Laurace James continues to work with wood, ropes, pulleys, rocks, and in her show at A.I.R., bricks as well. In a sense, two of the three works in her show are one work by being isolated sections of a “separated diptych.” Both of the works of the diptych are essentially the same: One brick and a bundle of three bricks are suspended at the opposite ends of a rope which is itself suspended by a hinged set of vertical planks against the wall and a complex of pulleys. The bricks attain a suspended balance in just about any position but the most extreme ones, in which case the bundle of three bricks

  • Joseph Kosuth: 2 Shows

    JOSEPH KOSUTH SHOWED EARLY works from 1965–67 at Castelli downtown and his recent Ninth Investigation-Proposition 1 at the uptown Castelli gallery late last year. The early work under the general title Protoinvestigations all deals with language, but could be broken down into work dealing explicitly with the relation of language to the physical world, and work dealing primarily with language and only by extension with the physical world. This latter group of works had the form of the well-known white on black photographic blow-ups of dictionary definitions, in this case of the words “red,” “

  • Art & Language

    Terry Atkinson, David Bainbridge, Michael Baldwin, Harold Hurrell, Joseph Kosuth, Art & Language (Cologne, Germany: Du Mont, 1972).

    Quadruplicity drinks procrastination.

    —Bertrand Russell

    Despite the rather thrasonical aspects of the “air-conditioning” situation, it might be said to siphon off as a protasis for an inverted Eurekaism.

    —Terry Atkinson and Michael Baldwin

    It is appropriate that to speak of Art & Language is to immediately get entangled in a word confusion: Art & Language is the name of a group of artists whose main activity is the publication of a journal titled Art-Language; the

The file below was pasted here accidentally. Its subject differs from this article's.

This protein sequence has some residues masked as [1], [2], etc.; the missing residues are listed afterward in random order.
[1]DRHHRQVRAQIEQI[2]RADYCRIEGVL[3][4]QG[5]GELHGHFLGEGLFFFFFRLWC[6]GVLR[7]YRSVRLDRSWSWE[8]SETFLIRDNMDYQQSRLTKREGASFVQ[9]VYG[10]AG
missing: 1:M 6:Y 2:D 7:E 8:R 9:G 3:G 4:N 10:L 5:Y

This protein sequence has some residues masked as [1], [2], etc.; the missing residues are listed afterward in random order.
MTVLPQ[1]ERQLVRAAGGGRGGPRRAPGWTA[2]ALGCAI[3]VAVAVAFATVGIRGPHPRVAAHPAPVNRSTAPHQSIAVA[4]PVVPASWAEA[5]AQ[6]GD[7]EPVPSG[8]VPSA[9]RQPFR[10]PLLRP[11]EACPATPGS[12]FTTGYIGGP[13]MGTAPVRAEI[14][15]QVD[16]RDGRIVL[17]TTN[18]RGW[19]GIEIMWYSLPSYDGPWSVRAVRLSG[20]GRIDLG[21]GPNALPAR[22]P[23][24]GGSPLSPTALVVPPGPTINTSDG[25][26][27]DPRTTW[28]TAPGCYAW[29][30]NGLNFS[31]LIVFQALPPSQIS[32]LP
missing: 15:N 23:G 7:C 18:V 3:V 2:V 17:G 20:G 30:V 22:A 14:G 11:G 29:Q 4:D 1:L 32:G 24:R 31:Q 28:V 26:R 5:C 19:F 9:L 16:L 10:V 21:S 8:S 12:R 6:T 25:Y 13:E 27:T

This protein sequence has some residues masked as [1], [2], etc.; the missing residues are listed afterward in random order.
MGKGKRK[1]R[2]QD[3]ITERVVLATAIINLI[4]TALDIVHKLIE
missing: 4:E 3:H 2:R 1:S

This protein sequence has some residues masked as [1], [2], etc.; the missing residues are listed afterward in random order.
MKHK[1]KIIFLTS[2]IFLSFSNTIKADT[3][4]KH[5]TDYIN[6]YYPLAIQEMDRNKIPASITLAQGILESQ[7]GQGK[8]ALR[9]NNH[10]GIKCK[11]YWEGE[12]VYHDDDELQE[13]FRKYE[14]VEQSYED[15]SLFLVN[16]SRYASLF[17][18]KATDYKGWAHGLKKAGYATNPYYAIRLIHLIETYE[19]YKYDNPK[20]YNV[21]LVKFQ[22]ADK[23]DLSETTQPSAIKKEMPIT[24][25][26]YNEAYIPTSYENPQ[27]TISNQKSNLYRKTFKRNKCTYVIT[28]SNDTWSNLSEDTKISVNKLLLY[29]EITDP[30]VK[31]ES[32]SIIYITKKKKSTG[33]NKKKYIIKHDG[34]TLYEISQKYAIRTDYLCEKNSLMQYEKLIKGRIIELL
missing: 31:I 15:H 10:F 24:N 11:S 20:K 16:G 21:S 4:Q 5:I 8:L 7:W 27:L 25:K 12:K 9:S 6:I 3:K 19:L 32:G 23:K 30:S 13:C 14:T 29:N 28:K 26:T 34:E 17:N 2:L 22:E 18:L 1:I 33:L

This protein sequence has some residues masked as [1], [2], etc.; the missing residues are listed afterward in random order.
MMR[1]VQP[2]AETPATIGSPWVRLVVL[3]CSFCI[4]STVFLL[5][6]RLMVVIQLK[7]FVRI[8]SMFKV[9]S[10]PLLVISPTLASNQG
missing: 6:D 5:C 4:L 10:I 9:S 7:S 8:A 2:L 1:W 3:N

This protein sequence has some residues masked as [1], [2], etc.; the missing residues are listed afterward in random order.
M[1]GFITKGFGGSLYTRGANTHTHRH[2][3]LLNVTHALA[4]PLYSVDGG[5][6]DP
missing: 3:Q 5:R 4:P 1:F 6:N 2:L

• Eva Hesse

    Once in the grip of the story of Eva Hesse, and just about everyone who knows her name knows her story, it is difficult to separate her art from her life story, and even more so by the evidence for their inseparability presented in the diaries she left and in Robert Pincus-Witten’s writings which make convincing use of the diaries. The point is not that it is necessary to separate Hesse’s art from her biography nor to argue against the case which has been made for inseparability, but rather that the interest I find in her art is in the art and not from the perspective of her biography. Eva

  • Fred Sandback

    In his show at Weber, Fred Sandback continues to mark off corners of the gallery’s rooms by spanning them with elastic cord or by spanning them with hypothetical planes defined by elastic cords. Sandback has six pieces in this show, three of which amount to pairs of horizontal, parallel, colored elastic cords attached at each end to adjacent walls of a corner, and in two cases, the cords are parallel horizontally. The third case is a bit more interesting as the two cords are parallel diagonally. That is, the light blue cord about three feet closer to the corner intersection is also a few inches

  • Natalie Bieser